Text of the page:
Tuesday, Jan. 30, 2007 | It’s not every day you see a 57-year-old intentionally hurl himself down steep stairs. But Italian bass and crowd favorite Ferruccio Furlanetto did just that in the title role of “Boris Godunov” and stole the show at the San Diego Opera season’s opening night.

Seen in last season’s San Diego Opera’s production of “The Barber of Seville,” Furlanetto made his American role debut as the tragic Russian Czar.

Originally orchestrated by Modest Mussorgsky, “Boris Godunov” was altered considerably after his death by contemporary Nikolai Rimsky-Korsakov who found the piece substandard, dissonant and lacking rhythmic patterns.

Although performed by San Diego Opera twice before, this year’s production of Boris Godunov uses Mussorgsky’s original 1869 orchestration for the first time here in San Diego.

Based on Alexander Pushkin’s drama set in the late 1500s, “Boris Godunov” examines the political intrigue and scandalous struggle for the Russian throne as only a classic opera can do. When Ivan the Terrible’s young son and heir Dmitri is murdered, the eventual fate of the throne is in question. Boris Godunov claims the crown amidst rumors that he himself murdered Dmitri. Godunov tries in vain to win over the people of Russia, but there is famine; peasants are weary and the boyars (wealthy landowners) are suspicious of his attempts at popularity.

When a young monk named Grigori (Jay Hunter Morris) learns that he would be the same age of Dmitri had he lived, he breaks his vows and journeys toward Moscow with a vengeance. As he moves closer to the Czar, rumors of Boris’ involvement in Dmitri’s suspicious murder spread, torturing the guilt-ridden Czar.


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With a chorus of 90+, lavish sets, ornate costumes and many detailed props, San Diego Opera’s production is visually stunning. Just a few examples of the richness of the artistic production: a group of pilgrims carrying gilded-edged religious icons that reflect copper light pass through a somber crowd of peasants, the boyars’ long beards and rococo robes and a clock tower with moving parts.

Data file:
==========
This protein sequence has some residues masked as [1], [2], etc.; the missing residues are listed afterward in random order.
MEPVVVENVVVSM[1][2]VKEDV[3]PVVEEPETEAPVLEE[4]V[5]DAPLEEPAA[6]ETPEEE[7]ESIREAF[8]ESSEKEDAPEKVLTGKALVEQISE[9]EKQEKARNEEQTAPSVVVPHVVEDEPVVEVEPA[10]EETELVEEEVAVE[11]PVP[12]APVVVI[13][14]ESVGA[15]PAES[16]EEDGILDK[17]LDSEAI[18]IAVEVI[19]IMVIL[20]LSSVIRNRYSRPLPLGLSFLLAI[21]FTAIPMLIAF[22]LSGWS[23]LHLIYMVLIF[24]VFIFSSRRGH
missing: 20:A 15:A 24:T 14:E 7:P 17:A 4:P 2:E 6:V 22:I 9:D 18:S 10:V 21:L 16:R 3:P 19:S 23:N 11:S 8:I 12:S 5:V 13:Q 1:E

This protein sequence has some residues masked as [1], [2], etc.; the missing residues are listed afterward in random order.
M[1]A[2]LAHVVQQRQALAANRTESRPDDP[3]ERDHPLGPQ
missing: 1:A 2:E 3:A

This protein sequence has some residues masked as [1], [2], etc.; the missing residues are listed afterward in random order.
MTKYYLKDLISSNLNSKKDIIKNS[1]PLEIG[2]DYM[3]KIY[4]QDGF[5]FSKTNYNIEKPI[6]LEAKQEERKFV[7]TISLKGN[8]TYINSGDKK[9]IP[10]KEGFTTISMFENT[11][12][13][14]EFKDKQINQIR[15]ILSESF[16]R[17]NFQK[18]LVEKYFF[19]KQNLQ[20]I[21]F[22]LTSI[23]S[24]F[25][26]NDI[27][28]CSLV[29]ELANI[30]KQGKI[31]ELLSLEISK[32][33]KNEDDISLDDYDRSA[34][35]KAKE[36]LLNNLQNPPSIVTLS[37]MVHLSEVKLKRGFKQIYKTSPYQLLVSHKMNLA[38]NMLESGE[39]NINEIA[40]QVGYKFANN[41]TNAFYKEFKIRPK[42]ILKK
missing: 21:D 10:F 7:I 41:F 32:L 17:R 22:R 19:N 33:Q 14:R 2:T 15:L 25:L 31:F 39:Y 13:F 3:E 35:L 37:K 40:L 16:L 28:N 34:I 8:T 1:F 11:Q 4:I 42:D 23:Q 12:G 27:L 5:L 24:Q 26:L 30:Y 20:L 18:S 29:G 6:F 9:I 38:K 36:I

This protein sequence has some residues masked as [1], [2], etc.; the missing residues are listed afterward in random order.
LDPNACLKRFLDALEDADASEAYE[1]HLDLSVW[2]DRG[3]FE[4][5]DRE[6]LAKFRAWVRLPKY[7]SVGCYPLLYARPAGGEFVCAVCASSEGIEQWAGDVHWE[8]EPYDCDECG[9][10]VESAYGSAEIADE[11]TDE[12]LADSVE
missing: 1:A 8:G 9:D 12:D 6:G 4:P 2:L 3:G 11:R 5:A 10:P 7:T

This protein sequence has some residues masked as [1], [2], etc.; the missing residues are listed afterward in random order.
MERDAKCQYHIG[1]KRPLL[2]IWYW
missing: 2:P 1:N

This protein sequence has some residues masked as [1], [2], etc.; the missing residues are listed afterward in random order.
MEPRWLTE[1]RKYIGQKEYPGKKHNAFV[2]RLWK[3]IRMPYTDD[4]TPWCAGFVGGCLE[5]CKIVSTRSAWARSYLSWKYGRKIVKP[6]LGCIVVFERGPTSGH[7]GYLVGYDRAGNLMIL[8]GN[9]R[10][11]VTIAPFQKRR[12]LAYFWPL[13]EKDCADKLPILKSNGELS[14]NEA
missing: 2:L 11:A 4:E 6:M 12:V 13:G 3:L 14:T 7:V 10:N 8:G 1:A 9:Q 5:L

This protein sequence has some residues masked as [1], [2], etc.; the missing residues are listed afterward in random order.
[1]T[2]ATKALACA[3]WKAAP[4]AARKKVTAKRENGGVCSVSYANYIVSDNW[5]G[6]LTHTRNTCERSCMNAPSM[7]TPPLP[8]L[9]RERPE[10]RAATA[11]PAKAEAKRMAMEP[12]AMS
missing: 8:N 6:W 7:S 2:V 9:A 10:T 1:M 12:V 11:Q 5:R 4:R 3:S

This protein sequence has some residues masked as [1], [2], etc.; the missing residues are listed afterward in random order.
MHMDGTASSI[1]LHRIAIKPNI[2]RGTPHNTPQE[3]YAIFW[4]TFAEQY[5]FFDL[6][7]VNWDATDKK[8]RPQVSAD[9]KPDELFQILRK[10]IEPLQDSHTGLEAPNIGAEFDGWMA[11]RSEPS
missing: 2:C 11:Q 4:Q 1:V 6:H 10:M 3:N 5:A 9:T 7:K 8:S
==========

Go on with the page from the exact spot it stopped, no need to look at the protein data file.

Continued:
Perhaps most famous for the ornate coronation scene, San Diego Opera’s version does not disappoint. Separated by the triumphant pathway of the new Czar Boris, the boyars and the peasants are also divided by their social classes but all are invited to the celebratory feast.

The cast is, quite simply, superb. Furlanetto’s Boris successfully embodies the regal Czar, slowly overcome by tormenting guilt. Furlanetto really hits his stride in Act II as madness descends upon the Czar. His final death knell, with the dramatic fall from the throne (literally and figuratively) does not lapse into sentimentality. Truly astounding in his own right, Furlanetto is world-renowned.

“Boris Godunov” has a large number of principals, or main roles, all exemplary and too many to showcase here. A joy to hear and see, American tenor Jay Hunter Morris handles the role of restless Grigori, the Pretender, with adeptness as he embarks on his fateful journey. Vitalij Kowaljow makes his SDO debut as elderly Pimen, singing with poise and assuredness. Lisa Agazzi convinced me totally in the role of Boris’ young, compassionate son Feodor. Boris’ daughter Xenia, played by Inna Dukach, laments the loss of her recent bridegroom with sadness, heartbreak and a lovely timbre.

Reminiscent of a Shakespearean tragedy, “Boris Godunov” contains a bit of comic relief, as in Scene Four, Act I, which takes place in a remote Inn where Grigori and his traveling companions, two comical, drunk monks, take refuge. Judith Christin (also seen in “The Barber of Seville” here last season) wonderfully warbles her innkeeper’s lonely love song to the duck she is plucking (using a hilarious duck-prop). The production’s lighting set the mood with the tactical use of shadows and focused light, most notably during Boris’ mad, nightmarish scene.

Transformations occur at every set change — which is amazingly quick between scenes considering the hulking backdrops that must be moved.

With its sumptuous costumes and sets, superior cast and a consummate Ferruccio Furlanetto, “Boris Godunov” deserves high praise and offers excitement for things to come from this opera season.

    This article relates to: News

    Written by Grant Barrett